Hartshill Castle is a ruined castle in the village of Hartshill on the outskirts of Nuneaton, Warwickshire (grid reference ). It is on Historic England's Heritage at Risk Register due to erosion, structural problems and vandalism.
It was built as a motte and bailey castle in the 12th century by Hugh de Hardreshull in 1125. Robert de Hartshill was killed alongside Simon de Montfort in the Battle of Evesham in 1265 and the castle fell into disuse. In 1330, it was rebuilt by John de Hardreshull.
In Tudor times a timber-framed manor house was built into the corner. Now all that remains of the house is a chimney. The earthworks of the castle and remains of the house are still present. The site is privately owned. In Tudor times after the Battle of Bosworth, King Henry VII is believed to have stayed at the property.
No other place in Warwickshire has such evidence of continuous habitation since earliest times as this Hartshill/Oldbury Ridge.
Stone Age tribes lived here in 10,000 B.C. They were nomads, not travelling far, but wandering, always returning to this area for flints which they needed for tools and weapons. They found them in the boulder clay at the foot of Hartshill Ridge, near the River Anker. Remains of Stone Age flints and bones of Red Deer and Woolly rhinoceroses have been found in sand and gravel near to the river at Witherly.
So over centuries Stone Age and Bronze Age people, Romans, Saxons, Danes and Normans all stamped a way of life on this area.
In the Domesday Survey of 1086 Hartshill is known as Ardreshill. Thirteen families lived here at a time when tracks through the forest were deep and difficult to find.
Hugh De Hardreshill was given the manor in 1125. It was he who built the first defensive system: a motte and bailey (a mound and enclosed yard) here on this castle site, overlooking Atherstone. The walls were made of wood and on top of the motte was a wooden tower which was home to the Lord of the Manor and his family, as well as being a look-out post.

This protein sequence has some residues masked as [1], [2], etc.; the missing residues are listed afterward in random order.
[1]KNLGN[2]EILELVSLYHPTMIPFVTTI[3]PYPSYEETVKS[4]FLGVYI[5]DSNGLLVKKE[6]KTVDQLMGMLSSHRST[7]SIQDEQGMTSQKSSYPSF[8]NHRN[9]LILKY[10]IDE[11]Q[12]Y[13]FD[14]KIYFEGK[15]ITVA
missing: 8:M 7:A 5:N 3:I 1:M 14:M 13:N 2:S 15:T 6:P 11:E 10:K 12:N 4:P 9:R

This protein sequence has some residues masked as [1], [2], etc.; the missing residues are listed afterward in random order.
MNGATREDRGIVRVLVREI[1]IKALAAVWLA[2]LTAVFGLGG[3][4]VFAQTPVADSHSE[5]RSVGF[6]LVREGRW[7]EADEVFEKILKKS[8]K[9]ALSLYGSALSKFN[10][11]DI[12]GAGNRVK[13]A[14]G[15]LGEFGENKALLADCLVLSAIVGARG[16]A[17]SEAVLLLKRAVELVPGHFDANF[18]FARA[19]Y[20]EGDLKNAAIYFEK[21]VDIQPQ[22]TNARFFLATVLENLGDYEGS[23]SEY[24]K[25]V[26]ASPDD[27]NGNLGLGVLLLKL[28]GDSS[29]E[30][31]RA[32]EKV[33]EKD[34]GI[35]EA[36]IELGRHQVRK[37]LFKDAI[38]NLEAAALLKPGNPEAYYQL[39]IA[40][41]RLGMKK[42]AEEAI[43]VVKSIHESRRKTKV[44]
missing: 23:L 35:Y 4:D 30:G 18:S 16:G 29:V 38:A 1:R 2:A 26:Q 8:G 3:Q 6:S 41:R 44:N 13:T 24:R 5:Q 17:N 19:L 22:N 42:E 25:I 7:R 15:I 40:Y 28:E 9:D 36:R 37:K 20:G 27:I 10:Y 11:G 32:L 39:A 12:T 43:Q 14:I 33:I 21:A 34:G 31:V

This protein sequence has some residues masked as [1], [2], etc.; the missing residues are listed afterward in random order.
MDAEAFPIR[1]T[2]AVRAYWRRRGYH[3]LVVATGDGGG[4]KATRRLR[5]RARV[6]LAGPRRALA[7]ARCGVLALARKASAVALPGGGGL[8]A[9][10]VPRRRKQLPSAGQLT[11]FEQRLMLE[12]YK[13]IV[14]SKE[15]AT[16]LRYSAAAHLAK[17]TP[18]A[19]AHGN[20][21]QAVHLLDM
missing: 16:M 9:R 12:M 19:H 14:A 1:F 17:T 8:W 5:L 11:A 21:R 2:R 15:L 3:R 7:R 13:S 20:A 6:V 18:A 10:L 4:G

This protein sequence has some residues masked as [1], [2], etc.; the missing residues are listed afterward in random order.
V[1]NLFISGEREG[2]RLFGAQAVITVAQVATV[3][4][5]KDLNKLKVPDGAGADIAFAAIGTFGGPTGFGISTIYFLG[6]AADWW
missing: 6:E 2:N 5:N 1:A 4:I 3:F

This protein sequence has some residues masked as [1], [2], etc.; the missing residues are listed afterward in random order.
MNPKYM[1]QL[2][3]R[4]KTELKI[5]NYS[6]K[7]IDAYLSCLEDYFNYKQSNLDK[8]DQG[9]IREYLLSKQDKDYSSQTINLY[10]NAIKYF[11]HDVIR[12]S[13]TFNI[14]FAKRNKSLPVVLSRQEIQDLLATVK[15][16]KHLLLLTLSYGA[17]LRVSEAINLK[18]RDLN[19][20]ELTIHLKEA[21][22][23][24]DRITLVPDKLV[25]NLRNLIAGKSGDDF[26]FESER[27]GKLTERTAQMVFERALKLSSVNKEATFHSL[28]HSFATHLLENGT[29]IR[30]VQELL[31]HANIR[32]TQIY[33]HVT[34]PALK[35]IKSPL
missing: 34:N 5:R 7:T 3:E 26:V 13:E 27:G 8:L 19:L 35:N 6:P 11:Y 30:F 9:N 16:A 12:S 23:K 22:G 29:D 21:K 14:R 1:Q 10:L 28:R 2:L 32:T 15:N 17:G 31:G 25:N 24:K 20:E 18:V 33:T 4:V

The first stone building at the castle was the chapel, built in the 13th century. Little of this remains above the ground. A hundred years later the wooden palisades of the bailey were replaced by stone walls 4 feet thick and 15 feet high, pierced with cross-loops in sandstone.
A section of water-filled moat remains on the west side. The north door survives and there are traces of the west door, but no indication above ground of the main entrance which would have been on the south side. It is likely that there would have been a tower in the south-west corner.
A later Tudor house was built into the north-east corner about 1560, but of this only the south-east chimney stack remains. The rest of the house, with its timber frame and wattle and daub walls, was demolished in the 1950s.
- Fry, Plantagenet Somerset, The David & Charles Book of Castles, David & Charles, 1980. ISBN 0-7153-7976-3